Pittsburgh airport creates sensory room to help travelers with autism


PITTSBURGH, Pa. (WTHR) — The Pittsburgh International Airport has created a one-of-a-kind sensory room at the request of an airport employee.

Jason Rudge is a heavy equipment operator at the airport but has been unable to travel on a commercial flight with his wife and 4-year-old son, Presley.

"TODAY's" Mary Pflum reports Presley was diagnosed with autism at 2 years old, and his parents say Presley struggles when it comes to changes in his routine; however, they discovered sensory rooms at Presley's school helped calm his nerves.

“The difference was like night and day after he went into a sensory room,” Jason Ridge, Presley’s dad, told TODAY Parents. “He’d come out of the sensory room and be ready to interact with others.”

Jason began doing his research to install a sensory room at the airport and wrote a proposal to airport CEO, Christina Cassotis.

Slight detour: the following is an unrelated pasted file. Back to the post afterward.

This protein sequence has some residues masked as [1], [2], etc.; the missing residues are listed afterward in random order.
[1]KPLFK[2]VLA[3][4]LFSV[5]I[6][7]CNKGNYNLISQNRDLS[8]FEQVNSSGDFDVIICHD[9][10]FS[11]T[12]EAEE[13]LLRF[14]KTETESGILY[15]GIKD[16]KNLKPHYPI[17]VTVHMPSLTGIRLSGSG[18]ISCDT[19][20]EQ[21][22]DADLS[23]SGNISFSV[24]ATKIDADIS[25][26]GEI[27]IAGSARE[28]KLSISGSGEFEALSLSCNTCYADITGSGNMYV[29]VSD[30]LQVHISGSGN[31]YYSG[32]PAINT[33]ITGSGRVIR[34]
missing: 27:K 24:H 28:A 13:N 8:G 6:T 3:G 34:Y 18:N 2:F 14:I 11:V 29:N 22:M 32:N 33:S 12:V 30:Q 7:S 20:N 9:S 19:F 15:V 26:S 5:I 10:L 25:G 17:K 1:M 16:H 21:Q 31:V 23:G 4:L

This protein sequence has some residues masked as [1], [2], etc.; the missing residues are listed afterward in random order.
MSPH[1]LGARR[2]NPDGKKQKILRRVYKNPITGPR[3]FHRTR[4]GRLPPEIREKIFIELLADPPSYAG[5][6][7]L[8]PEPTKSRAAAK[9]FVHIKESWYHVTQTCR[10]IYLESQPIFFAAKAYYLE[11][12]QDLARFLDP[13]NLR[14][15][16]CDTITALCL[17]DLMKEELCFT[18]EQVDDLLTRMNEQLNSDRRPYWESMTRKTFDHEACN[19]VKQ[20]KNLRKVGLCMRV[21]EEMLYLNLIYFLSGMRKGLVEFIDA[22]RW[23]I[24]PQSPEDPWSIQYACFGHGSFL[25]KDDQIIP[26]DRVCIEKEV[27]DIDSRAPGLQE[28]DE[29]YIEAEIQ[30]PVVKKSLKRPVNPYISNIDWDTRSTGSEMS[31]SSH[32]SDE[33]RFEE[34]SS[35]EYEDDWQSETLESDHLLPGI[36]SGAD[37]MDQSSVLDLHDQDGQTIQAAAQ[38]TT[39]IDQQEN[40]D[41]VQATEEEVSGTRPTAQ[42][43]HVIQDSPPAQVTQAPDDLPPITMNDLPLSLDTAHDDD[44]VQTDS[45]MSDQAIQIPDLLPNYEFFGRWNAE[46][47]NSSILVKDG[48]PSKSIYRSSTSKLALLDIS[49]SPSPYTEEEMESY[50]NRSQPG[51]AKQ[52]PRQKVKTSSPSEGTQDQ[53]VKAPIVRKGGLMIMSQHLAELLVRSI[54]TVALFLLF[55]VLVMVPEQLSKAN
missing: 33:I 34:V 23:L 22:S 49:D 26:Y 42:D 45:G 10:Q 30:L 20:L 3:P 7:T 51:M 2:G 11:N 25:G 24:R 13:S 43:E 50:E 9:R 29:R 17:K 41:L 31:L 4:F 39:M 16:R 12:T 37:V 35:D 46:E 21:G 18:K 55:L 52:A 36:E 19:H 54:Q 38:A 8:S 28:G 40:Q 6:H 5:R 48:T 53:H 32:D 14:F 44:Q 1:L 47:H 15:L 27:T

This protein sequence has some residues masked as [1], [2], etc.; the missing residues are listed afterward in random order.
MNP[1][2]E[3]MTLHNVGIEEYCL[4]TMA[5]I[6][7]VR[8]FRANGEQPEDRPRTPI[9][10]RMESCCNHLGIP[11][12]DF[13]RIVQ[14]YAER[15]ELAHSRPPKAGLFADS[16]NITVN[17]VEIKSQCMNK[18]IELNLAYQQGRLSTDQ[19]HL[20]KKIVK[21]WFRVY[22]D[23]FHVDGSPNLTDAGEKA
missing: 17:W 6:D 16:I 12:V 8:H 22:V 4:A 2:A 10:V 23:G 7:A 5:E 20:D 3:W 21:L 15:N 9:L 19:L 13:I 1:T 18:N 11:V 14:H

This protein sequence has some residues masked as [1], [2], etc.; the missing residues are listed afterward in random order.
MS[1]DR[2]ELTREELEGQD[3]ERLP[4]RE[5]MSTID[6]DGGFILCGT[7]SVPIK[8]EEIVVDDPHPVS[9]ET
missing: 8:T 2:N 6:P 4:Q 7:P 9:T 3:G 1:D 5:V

The sensory room, appropriately named "Presley's Place," opened last month and features soft colors, low lightning, bubbles, padded seats and rockers. The textured walls were specifically designed to sound-proof the space, and the bathrooms feature adult-sized changing tables that can be moved up and down.

To help families prepare for their flight, there's a mock-up jet bridge and airline cabin to get kids and adults acclimated to flying.

Families can check out the new sensory room as early as six months before their scheduled flight through the airport's myPITpass program.

Atlanta Hartsfield Airport and Myrtle Beach Airport also recently built sensory rooms in their airports.

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